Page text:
Tuesday, July 20, 2010

USS George Washington to Visit Republic of Korea

By Special to American Forces Press Service
American Forces Press Service

July 18, 2010 - USS George Washington, the U.S. Navy's only permanently, forward-deployed aircraft carrier, will visit the Korean port of Busan July 21-25, 2010, officials at U.S. Forces Korea announced today.

In addition to USS George Washington, three destroyers from its strike group will also visit Korean ports. USS McCampbell and USS John S. McCain will visit Busan, and USS Lassen will visit Chinhae.

"The U.S. Navy maintains a robust forward presence in the Asia-Pacific region and the people of the Republic of Korea are our good friends and allies," said George Washington commanding officer Capt. David Lausman. "Our presence here is a testament to the strength of our alliance and our constant readiness to defend the Republic of Korea."

While in Busan, the George Washington will host a reception for distinguished members of the community, and will conduct a number of guided tours of the 97,000-ton aircraft carrier.

"For more than 60 years, we have maintained a strong alliance with the Republic of Korea," said Lausman. "My crew is thrilled with the opportunity to interact with the Korean people and show them their incredible level of pride and professionalism."

While in port about 300 George Washington sailors will volunteer their time to landscape a home for the elderly, visit an orphanage and help make repairs at a local school.

"These deeds are a small token of goodwill on our part towards Korea and lets them know we care," said George Washington Chaplain Cmdr. Brian Haley. "This is also character building for our sailors, so I think this is really a win-win opportunity for them and us."

The George Washington departed its forward operating base of Yokosuka, Japan, on July 9. The ship last visited Busan in October 2008.

Gates to Underscore U.S. Commitment to South Korea

By John D. Banusiewicz
American Forces Press Service

July 19, 2010 - Defense Secretary Robert M. Gates arrived here tonight for a visit intended to underscore the U.S. commitment to South Korea and provide framework for further strengthening the alliance between the two nations.

Gates and Secretary of State Hillary Rodham Clinton will meet with their South Korean counterparts in the first "2-plus-2 Talks" between the two nations. Among other agenda items, they're expected to finalize details for a series of military exercises to be conducted over the next several months, officials said.

The USS George Washington will arrive July 21 in Busan on the southeastern tip of the Korean peninsula for a port visit that will last until July 25. Pentagon Press Secretary Geoff Morrell told reporters traveling with Gates that the port visit's timing, in conjunction with the 2-plus-2 Talks, provides "a visual, tangible manifestation of our commitment to the security of the Republic of Korea."

After the port visit, Morrell added, the George Washington will participate in the first of the U.S.-South Korean military exercises expected over the coming months. The George Washington is the U.S. Navy's only permanently forward-deployed aircraft carrier. Three destroyers from its strike group also will visit South Korean ports this week. USS McCampbell and USS John S. McCain will visit Busan, and USS Lassen will visit Chinhae.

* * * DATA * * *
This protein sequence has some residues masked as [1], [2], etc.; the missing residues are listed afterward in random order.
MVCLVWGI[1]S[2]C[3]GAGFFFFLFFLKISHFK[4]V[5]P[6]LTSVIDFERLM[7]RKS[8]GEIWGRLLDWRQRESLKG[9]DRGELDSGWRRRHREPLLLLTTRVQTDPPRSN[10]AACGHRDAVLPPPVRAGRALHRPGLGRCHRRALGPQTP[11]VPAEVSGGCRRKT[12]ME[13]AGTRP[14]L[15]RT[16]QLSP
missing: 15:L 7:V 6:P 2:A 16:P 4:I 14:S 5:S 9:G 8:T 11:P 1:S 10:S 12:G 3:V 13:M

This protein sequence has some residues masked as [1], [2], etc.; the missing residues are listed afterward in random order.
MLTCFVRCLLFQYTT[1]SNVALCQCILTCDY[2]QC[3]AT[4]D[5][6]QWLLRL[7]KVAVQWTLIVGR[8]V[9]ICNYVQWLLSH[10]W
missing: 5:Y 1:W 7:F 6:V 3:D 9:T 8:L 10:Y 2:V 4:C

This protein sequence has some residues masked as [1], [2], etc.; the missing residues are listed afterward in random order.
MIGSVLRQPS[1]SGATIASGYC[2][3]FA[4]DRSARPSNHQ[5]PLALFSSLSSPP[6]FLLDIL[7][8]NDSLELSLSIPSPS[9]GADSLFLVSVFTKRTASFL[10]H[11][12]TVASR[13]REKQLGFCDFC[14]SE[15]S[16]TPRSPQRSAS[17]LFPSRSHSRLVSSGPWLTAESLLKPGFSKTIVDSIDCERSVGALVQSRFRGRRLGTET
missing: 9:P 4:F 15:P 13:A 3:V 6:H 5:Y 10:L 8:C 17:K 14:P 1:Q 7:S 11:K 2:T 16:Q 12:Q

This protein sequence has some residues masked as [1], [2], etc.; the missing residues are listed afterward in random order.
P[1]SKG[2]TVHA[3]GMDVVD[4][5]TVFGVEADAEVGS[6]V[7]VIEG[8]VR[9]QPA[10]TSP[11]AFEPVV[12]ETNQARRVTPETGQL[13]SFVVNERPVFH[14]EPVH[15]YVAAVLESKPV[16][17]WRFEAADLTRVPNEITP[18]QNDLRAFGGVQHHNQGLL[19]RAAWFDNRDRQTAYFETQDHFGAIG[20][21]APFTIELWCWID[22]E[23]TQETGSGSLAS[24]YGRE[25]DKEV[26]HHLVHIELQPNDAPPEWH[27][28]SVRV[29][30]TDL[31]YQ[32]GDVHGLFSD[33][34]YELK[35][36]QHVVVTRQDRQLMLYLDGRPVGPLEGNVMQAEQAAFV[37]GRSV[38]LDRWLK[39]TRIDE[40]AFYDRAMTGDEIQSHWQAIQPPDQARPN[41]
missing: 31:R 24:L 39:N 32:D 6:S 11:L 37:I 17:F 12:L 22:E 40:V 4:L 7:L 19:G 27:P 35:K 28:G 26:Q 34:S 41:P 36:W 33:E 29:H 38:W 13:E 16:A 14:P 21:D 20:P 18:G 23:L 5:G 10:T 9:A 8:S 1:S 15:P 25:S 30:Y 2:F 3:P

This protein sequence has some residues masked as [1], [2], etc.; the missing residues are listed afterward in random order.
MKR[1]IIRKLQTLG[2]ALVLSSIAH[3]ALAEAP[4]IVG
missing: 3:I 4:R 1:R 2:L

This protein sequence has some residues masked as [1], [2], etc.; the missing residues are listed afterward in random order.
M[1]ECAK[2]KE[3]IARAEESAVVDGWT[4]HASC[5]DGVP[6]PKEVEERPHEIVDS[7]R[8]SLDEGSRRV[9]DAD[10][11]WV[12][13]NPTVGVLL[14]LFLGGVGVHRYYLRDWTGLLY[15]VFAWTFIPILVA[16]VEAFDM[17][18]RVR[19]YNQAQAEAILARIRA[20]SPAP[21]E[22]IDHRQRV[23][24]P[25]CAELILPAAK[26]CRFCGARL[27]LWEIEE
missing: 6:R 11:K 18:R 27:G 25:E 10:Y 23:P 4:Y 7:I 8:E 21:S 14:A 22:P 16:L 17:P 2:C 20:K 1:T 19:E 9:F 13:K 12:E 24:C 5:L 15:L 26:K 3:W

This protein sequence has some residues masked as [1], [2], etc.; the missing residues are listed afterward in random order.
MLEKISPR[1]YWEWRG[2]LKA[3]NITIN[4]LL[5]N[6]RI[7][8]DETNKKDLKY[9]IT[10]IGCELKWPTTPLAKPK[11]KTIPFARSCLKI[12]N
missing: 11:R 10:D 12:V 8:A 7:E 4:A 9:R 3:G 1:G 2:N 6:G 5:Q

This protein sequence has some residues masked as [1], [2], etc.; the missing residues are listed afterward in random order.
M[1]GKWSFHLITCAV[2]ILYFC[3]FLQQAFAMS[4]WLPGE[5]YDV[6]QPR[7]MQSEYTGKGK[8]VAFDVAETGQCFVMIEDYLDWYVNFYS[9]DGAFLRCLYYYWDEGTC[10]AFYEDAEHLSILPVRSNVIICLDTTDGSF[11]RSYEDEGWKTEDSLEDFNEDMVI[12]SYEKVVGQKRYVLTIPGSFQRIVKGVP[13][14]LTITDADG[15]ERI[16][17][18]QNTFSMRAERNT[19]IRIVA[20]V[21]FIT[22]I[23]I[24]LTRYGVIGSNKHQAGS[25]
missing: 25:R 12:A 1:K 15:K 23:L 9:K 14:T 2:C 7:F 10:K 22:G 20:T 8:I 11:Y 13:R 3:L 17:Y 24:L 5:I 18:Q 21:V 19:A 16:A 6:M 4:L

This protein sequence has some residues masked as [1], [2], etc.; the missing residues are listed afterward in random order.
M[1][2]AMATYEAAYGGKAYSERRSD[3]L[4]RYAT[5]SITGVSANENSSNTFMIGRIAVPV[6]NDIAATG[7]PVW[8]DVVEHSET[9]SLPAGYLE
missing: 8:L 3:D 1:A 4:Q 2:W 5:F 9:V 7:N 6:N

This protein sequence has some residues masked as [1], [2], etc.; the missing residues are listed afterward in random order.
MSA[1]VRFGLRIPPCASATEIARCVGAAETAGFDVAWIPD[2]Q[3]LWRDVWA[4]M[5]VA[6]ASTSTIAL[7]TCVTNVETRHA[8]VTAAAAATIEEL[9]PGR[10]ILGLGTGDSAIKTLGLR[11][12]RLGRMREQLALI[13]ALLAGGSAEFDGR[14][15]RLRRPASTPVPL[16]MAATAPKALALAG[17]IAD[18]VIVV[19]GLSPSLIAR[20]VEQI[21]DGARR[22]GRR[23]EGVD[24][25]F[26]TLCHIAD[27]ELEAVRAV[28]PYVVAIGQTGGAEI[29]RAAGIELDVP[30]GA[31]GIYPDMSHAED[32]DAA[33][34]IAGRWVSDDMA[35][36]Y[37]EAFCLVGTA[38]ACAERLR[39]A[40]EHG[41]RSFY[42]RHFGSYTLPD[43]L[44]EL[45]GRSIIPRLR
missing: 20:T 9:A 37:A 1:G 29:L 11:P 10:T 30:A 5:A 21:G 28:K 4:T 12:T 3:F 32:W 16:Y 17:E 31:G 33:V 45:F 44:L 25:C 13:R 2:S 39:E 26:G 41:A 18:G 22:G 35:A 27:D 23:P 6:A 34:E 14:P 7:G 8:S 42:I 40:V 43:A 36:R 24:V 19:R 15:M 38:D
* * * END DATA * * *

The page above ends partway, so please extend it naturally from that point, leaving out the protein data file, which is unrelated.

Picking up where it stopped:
"Our presence here is a testament to the strength of our alliance and our constant readiness to defend the Republic of Korea," Navy Capt. David Lausman, the George Washington's commanding officer, said in a written statement released by U.S. Forces Korea.

The 2-plus-2 Talks and the George Washington's port visit come amid continuing world reaction to North Korea's March 26 sinking of the frigate Cheonan, which killed 46 South Korean sailors.

A senior Defense Department official speaking on background said last week that discouraging North Korea from continuing its aggressive behavior is part of the aim of Gates' visit and the exercises that will follow.

"We're trying to send a clear message of deterrence to North Korea," the official said, "which we hope will have an effect of impressing upon them that they need to reconsider the sort of behavior they've been engaged in, including the Cheonan [incident]. We're also seeking to work with [South Korea] to increase and enhance the alliance's capabilities -- readiness, flexibility and our operational capacity. So I think there's a real purpose to these exercises."

Also on the agenda for the talks is the transfer of wartime operational control of forces on the Korean peninsula to the South Korean military by December 2015. President Barack Obama and South Korean President Lee Myung-bak announced a delay in that transfer – originally scheduled for April 2012 – after they met during the G-20 Summit in Toronto last month.

"This gives us appropriate time ... within the existing security context to do this right," Obama said in Toronto, "because this alliance is the linchpin of not only security for the Republic of Korea and the United States, but also for the Pacific as a whole."

Gates also will participate in an observance of the 60th anniversary of the start of the Korean War during his visit.